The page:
I hope all is well. For those who don’t recognize it, the photo you’re looking at is the clock tower at UC Berkeley, birthplace of Postgres in the mid 80s. I took it a few months ago while walking down to the university from its surrounding hillsides, where you can find breathtaking views of the campus and the town, and which are surprisingly steep for a little urban hike.
This is the third issue of Nanoglyph sent this month. Nothing to brag about, but it’s my best ever run by a good margin. I’ve had a slow dawning of realization that a serious defect in my publication schedule is lack of anything even fuzzily resembling routine. I intend to write something down every day, but in practice, get up, mull around aimlessly for an hour with calisthenics, breakfast, and dishes, end up reading miscellaneous internet esoterica, and by the time I’m ready to do anything, it’s time to go to work. Evenings are terribly unproductive. The unenviable aggregate body of literature I produce on an average day amounts to about 5,000 words worth of Slack messages and JIRA comments.
With an eye towards fixing it, I started looking around for some inspiration, and found this nice digest of daily routines from well-known authors. From Haruki “Man of Steel” Murakami:
When I’m in writing mode for a novel, I get up at four a.m. and work for five to six hours. In the afternoon, I run for ten kilometers or swim for fifteen hundred meters (or do both), then I read a bit and listen to some music. I go to bed at nine p.m.
I keep to this routine every day without variation. The repetition itself becomes the important thing; it’s a form of mesmerism. I mesmerize myself to reach a deeper state of mind.
Hemingway, the most efficient wordsmith ever to grace the Earth, gives us his typical eloquence (and I agree with him about mornings):
When I am working on a book or a story I write every morning as soon after first light as possible. There is no one to disturb you and it is cool or cold and you come to your work and warm as you write. You read what you have written and, as you always stop when you know what is going to happen next, you go on from there.
E.B. White (Charlotte’s Web) reminds us that it’s not always clean or easy, and you just have to do it anyway:
In consequence, the members of my household never pay the slightest attention to my being a writing man — they make all the noise and fuss they want to. If I get sick of it, I have places I can go. A writer who waits for ideal conditions under which to work will die without putting a word on paper.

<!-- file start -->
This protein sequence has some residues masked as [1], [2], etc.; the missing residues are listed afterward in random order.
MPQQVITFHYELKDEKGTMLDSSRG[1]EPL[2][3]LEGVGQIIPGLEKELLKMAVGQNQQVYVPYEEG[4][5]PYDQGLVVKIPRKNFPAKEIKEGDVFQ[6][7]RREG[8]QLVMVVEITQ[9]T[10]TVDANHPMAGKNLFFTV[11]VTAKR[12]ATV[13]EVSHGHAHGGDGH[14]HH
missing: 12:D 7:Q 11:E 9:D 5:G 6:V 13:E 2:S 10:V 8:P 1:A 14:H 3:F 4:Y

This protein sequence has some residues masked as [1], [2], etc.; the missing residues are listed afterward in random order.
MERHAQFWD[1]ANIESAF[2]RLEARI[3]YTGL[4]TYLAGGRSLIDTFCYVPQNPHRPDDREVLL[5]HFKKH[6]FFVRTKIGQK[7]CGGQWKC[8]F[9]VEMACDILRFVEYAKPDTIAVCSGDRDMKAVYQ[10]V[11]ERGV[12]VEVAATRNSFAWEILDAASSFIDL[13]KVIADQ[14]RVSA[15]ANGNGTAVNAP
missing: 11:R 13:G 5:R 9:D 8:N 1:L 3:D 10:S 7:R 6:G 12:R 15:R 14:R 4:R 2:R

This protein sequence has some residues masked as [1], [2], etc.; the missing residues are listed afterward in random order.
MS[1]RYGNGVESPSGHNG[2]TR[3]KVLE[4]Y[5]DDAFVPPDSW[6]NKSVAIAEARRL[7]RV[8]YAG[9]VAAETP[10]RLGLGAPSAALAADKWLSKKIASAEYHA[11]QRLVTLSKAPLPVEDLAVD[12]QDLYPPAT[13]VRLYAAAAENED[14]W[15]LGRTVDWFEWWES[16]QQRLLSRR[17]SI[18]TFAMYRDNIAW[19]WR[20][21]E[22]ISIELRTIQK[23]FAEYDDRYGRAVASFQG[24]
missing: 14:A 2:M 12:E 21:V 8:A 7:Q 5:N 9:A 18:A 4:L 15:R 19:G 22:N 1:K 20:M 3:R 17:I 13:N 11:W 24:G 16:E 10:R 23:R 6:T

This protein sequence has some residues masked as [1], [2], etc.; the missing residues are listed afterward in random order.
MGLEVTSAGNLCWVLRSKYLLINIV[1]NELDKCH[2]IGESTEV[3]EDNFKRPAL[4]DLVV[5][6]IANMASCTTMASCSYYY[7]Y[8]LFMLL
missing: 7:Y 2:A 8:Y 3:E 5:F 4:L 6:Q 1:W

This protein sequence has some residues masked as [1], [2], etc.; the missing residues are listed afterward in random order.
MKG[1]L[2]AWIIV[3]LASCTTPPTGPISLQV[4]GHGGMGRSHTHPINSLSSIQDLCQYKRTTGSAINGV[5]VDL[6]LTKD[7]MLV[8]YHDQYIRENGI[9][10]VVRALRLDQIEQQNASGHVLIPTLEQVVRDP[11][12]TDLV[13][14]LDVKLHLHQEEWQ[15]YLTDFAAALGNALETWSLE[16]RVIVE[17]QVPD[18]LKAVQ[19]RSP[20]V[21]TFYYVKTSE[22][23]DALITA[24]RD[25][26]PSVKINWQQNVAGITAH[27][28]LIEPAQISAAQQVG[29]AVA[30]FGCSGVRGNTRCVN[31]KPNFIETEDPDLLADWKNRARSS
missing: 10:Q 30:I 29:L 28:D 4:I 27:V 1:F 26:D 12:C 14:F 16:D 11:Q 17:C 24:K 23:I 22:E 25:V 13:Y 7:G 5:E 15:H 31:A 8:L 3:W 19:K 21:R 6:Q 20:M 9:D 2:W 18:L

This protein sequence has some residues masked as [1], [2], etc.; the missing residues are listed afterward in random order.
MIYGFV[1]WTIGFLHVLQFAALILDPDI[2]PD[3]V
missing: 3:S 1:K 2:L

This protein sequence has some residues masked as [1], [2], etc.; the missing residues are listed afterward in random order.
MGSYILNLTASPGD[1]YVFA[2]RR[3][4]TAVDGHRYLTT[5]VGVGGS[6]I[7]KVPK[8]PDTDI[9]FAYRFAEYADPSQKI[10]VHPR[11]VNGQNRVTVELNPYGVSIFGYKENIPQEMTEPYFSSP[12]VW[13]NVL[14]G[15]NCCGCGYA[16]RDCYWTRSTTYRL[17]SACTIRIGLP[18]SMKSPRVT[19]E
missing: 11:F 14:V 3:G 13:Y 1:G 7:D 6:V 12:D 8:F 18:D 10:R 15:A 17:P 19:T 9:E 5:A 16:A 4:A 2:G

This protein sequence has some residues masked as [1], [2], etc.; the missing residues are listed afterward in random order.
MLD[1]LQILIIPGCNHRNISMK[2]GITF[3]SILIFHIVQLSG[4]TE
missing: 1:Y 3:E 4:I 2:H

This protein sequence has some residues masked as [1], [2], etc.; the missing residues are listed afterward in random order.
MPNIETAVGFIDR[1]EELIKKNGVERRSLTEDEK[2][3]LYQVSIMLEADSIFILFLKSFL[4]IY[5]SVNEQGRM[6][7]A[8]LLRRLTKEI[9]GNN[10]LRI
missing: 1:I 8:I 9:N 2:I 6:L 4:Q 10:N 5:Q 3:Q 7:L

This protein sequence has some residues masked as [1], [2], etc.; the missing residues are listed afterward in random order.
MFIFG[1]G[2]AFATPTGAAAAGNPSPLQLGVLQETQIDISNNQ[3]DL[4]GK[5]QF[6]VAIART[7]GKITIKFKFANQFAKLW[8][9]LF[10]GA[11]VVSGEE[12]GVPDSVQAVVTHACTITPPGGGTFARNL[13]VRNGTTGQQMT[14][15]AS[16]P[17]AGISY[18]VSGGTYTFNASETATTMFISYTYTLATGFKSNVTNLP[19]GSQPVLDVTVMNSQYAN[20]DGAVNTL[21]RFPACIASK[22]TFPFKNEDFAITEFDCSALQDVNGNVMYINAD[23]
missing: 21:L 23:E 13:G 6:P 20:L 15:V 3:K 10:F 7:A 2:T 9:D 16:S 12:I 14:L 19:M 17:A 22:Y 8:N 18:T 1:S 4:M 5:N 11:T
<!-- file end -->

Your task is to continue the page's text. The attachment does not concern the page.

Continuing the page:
Postgres continues its annual cadence of major version pushes by giving us Postgres 13. The database is already so mature that every year I think “surely this must be the last set of major features” – I mean, there must a point where it’s so refined that all the big wins are behind it, and we’re left with just small stuff. But, like clockwork, every year I’m wrong, with a major innovation coming out of left field and reminding us why Postgres is the established leader in the database world. Like with Chrome and Firefox 1, AMD and Intel, or Python and Ruby, there was a time when Postgres could’ve been said to be in lockstep for features and mindshare with similar products like MySQL and Oracle, but those days are over, Postgres having pulled ahead into a comfortable lead.
I’m covering some favorite highlights, but see the full release notes because I’m not even hitting all the big ones, some of which require a little too much backstory for this newsletter. As with every Postgres release there are dozens of improvements of all sizes from a 100+ contributors. Postgres demonstrates by example how an open-source product can be far better than a commercial one, as almost none of these major wins would have floated to the top of a private company’s stack ranking, let alone the smaller ones.
Postgres 13’s headliner is deduplication in B-tree indexes, which allows duplicate values in an index to share space and thereby vastly reduce index sizes where repeat values exist.
Claiming specific numbers on space savings is fraught because it depends so much on the characteristics of the fields being indexed and on workload, but the patch suggests a sample index where each unique value is duplicated 10-15 times might be reduced in size by 2.5 to 4x (meaning an index occupying 100 GB would become 25 GB). This is a very big deal because in the real world Postgres tables tend to have a lot of indexes, many of which are heavy on duplicates.